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  • bendigedigbendigedig Posts: 254Member Pioneering
    Hi mumof3boys

    The value of organisations such as NAS to adults with ASD are fairly limited at best.

    I think such organisations are of more value to themselves than they are to anybody else if you see what I mean?

    I think the trick is to try things out and judge them by outcome.

    For me and my son the NAS has been next to useless.  Ive been to them for advice and support in the past and theyve been hopeless.  Another encounter involved my son winning their annual Christmas card design competition when he was 8 or 9.  Dear god,  the prize he recieved as winner of thier competition was pathetic!  They sent him a coffee mug, a biro and a cotton shopping bag all branded with the NAS logo!  He couldnt wIt to get his prize.  I think he was expecting some art materials or somthing.  Instead they sent him some corporate crap.

    Jane Asher the President of the NAS seems very nice though.  Im sure she wouldve cringed to know what they were giving children as national competition prizes.

    I saw that other site.....  I havent fully explored whether its a waste of time or not yet though.  There are a lot of people out there making a living out of charities and support groups that are of no help whatsoever......  Beware!




  • dedusdedus Posts: 25Member Connected
    I can so relate to this Nicky , I have a 28 yr old stepson with autism , and all he likes to do is sit on his computer all day and night watching and playing games and movies , 
  • steve51steve51 Posts: 5,769Community champion Disability Gamechanger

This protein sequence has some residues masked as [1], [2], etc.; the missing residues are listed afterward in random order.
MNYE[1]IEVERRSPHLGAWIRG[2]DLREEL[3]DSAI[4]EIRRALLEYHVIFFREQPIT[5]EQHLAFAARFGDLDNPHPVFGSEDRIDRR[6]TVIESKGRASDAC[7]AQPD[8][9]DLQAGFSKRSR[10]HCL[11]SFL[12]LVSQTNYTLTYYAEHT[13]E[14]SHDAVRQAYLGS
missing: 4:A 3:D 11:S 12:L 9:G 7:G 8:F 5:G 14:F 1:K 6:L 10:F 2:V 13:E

Hi @nickyh50

    A very big welcome to you, I do hope that we can offer you both "support and information"

    Follwing my Stroke in 1998 I had to change my previous job.

    I had "Access to Work" via the  "Jobcenter" come out to my new "Job Workplace" they carried out a full inspection off my "impending work place"

    They produced a full document with all areas covered.

     I had a new "large monitor" for my pc & other adaptions made to help my daily routines.

    They also payed part of my taxi journeys (mournings & afternoons)

    Please please let me know if I can help you further ???..

    Steve.

  • LiamO_DellLiamO_Dell Posts: 1,114Member Pioneering
    Hi @nickyh50,

    How are you? Has your son been able to find any work?

    @VioletFenn, do you have any ideas or advice?
    Liam
  • VioletFennVioletFenn Posts: 124Member Pioneering
    Hi @nickyh50

    I've not been in this situation from the position of a parent, but as an adult with high functioning autism I would say that he really does need to do things for himself rather than relying on others, because otherwise he'll never develop the independence he'll need later in life. That said, I completely agree with earlier replies about making things more doable for him - @bendigedig is right in that adaptations can be made for him in order that he is able to access services without needless stress.

    I have to say that weed probably isn't helping, purely because of its demotivating properties. Unfortunately, once they're adults we can't always force kids to see sense ;) 

    Is there any voluntary work he could do, just to get him into the habit of leaving the house and having a routine? Something with animals might be ideal to start with, as it's less immediate pressure - I have to say that I would struggle massively working in a busy store, so I can see why he didn't last long with that.

    Does he have any input from the 'system' at all, even if it's just a GP that he could talk to?

    Violet
    ASD advisor, Scope
  • Nicky22Nicky22 Posts: 5Member Listener
    My son's also 20. He also spends all day and  sometimes through the night on his computer. I'm not even trying to get him into work. But I'm pushing for college courses, any college courses he can get on and willing to do. For me its just about keeping him connected with the outside world. He's not ready for the working community yet. He due to go college after Xmas just for a short maths course but hopefully this will boost his confidence and lead to something more. X